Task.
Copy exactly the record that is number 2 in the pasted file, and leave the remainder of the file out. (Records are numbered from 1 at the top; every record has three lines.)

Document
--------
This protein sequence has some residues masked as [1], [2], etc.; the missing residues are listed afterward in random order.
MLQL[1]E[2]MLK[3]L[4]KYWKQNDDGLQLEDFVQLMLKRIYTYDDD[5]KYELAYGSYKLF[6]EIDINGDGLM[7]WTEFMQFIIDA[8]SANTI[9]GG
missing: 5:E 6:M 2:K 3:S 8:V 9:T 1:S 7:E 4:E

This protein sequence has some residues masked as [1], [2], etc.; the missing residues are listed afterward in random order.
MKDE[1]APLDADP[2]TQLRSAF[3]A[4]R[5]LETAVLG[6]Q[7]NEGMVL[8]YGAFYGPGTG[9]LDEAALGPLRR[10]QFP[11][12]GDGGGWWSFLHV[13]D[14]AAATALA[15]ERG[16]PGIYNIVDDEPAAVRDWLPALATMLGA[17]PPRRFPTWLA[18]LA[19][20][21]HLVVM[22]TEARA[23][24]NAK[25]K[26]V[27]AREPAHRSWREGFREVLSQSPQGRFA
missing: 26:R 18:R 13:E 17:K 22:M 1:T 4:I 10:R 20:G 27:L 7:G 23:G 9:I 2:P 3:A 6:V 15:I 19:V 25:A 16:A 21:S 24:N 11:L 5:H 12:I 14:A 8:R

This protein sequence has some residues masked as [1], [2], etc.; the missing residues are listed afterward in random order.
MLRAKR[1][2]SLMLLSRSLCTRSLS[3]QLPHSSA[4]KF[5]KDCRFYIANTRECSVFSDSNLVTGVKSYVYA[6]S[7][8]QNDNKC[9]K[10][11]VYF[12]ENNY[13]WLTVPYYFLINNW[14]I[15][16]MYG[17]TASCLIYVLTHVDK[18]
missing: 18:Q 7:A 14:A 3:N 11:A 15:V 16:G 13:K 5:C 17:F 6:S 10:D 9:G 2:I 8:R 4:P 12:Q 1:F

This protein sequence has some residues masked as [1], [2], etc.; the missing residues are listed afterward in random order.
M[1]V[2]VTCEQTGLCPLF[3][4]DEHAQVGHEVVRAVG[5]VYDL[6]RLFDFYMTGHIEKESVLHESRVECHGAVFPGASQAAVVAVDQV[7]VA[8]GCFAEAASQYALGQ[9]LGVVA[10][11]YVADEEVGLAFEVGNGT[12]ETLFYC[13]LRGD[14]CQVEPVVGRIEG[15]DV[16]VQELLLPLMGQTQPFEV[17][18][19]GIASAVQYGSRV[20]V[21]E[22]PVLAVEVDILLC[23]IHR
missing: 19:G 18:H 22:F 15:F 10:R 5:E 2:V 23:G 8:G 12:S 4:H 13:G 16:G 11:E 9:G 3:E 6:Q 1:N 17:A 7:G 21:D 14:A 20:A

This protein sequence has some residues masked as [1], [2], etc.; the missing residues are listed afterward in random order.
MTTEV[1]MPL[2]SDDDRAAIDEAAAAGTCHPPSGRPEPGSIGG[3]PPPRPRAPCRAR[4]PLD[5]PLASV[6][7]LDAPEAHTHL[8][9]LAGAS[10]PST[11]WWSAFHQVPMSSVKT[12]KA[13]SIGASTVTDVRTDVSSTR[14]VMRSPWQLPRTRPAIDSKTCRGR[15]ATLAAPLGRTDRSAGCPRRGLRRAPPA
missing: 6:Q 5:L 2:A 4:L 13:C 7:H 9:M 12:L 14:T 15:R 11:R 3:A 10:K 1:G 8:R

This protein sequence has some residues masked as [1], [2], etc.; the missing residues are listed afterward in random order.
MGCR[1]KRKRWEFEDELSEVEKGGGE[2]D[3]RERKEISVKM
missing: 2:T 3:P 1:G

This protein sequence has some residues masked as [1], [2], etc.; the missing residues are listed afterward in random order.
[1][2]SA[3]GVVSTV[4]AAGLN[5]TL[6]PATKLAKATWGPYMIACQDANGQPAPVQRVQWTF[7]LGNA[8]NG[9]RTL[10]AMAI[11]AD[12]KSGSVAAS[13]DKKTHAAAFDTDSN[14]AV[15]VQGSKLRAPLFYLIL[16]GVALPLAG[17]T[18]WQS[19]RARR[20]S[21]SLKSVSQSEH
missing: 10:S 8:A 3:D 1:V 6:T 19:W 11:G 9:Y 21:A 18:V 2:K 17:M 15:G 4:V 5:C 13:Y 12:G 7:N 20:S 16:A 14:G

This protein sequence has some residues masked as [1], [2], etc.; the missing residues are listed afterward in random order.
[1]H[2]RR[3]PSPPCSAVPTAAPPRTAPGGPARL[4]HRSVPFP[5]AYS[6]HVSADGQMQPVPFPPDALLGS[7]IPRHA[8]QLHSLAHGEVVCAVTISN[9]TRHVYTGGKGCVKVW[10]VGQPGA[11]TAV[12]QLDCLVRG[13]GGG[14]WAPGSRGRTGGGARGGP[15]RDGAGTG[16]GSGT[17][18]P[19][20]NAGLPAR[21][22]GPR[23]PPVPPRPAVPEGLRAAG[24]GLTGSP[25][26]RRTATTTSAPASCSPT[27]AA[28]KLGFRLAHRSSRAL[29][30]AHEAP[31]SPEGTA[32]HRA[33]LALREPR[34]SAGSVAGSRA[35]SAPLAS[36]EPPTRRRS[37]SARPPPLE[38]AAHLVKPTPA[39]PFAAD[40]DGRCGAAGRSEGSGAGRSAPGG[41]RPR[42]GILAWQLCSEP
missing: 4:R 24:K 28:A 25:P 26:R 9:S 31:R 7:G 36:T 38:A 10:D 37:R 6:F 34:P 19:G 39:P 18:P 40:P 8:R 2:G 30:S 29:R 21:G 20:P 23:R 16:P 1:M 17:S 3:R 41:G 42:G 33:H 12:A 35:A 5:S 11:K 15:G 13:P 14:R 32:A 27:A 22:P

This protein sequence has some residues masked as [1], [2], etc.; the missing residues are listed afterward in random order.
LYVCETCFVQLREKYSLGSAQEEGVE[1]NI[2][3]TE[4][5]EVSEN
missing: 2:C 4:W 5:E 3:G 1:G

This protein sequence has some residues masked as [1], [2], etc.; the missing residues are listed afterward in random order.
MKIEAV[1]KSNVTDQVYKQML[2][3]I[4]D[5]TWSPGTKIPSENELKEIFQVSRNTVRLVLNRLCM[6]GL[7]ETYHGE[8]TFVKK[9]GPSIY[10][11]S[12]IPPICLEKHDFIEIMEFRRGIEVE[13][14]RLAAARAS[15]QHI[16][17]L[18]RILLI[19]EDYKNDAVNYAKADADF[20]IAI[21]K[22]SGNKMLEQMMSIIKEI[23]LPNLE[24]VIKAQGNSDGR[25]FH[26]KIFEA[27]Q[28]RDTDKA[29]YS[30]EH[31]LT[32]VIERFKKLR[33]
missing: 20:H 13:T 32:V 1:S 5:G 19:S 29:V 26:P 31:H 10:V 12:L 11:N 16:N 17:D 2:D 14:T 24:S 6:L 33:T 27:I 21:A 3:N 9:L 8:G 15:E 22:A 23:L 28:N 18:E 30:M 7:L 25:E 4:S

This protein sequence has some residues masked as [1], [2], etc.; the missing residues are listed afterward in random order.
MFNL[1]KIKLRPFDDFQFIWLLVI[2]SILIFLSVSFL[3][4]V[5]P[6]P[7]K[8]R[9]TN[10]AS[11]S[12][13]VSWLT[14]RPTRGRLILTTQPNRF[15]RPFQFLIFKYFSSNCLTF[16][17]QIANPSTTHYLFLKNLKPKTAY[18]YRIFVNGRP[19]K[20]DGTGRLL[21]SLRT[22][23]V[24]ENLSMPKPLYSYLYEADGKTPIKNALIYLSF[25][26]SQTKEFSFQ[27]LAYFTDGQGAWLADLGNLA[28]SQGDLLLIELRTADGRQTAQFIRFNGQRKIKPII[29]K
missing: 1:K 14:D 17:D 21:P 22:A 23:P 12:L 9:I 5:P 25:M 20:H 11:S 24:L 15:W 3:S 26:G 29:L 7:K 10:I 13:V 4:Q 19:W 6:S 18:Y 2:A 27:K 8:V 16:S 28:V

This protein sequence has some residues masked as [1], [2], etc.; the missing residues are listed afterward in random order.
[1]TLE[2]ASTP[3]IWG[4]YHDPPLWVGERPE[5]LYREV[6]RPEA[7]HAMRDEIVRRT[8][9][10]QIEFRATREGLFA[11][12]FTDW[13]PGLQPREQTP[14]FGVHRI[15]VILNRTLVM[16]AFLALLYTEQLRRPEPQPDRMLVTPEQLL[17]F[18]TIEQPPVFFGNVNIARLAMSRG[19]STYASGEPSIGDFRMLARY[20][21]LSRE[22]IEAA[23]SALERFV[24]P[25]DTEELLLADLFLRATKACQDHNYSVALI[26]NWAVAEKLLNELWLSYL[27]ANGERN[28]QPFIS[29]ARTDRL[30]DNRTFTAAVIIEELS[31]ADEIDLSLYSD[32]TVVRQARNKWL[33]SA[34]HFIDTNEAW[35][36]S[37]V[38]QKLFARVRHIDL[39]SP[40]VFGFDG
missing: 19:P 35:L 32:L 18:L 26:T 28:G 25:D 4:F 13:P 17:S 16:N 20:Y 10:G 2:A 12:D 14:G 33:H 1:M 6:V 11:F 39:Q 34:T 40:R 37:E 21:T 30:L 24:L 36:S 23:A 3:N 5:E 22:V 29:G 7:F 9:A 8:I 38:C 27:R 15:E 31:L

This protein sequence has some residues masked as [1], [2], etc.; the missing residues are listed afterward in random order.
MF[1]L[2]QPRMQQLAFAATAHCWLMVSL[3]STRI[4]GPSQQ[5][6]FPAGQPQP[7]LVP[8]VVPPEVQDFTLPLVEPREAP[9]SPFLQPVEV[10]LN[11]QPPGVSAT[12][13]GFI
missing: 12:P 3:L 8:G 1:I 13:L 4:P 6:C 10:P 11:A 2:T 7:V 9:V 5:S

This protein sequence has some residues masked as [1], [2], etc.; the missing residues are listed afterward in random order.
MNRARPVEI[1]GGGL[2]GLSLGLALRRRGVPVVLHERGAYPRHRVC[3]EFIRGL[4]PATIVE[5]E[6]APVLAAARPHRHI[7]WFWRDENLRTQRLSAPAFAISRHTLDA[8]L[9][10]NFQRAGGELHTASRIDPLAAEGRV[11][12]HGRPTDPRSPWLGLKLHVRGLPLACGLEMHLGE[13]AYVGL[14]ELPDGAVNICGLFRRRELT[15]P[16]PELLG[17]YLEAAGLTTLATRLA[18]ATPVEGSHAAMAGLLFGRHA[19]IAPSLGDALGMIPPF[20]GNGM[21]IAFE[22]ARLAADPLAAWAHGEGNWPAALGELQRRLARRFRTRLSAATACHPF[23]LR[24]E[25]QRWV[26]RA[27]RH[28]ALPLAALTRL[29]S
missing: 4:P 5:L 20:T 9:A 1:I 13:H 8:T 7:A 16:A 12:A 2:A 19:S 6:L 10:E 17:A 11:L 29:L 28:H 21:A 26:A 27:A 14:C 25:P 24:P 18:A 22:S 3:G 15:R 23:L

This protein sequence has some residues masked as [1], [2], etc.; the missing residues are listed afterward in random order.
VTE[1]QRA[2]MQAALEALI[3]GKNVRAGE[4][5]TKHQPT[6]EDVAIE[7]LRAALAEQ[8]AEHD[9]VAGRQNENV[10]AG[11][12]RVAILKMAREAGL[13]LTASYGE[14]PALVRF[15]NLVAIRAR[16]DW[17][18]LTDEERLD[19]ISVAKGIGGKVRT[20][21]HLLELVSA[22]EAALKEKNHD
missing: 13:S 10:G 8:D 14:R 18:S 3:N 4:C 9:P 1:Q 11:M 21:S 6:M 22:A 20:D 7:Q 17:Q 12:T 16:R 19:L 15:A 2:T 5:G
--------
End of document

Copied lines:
This protein sequence has some residues masked as [1], [2], etc.; the missing residues are listed afterward in random order.
MKDE[1]APLDADP[2]TQLRSAF[3]A[4]R[5]LETAVLG[6]Q[7]NEGMVL[8]YGAFYGPGTG[9]LDEAALGPLRR[10]QFP[11][12]GDGGGWWSFLHV[13]D[14]AAATALA[15]ERG[16]PGIYNIVDDEPAAVRDWLPALATMLGA[17]PPRRFPTWLA[18]LA[19][20][21]HLVVM[22]TEARA[23][24]NAK[25]K[26]V[27]AREPAHRSWREGFREVLSQSPQGRFA
missing: 26:R 18:R 13:E 17:K 22:M 1:T 4:I 10:R 20:G 27:L 7:G 23:G 9:I 2:P 3:A 6:V 15:I 19:V 25:A 16:A 21:S 24:N 11:L 5:H 12:I 14:A 8:R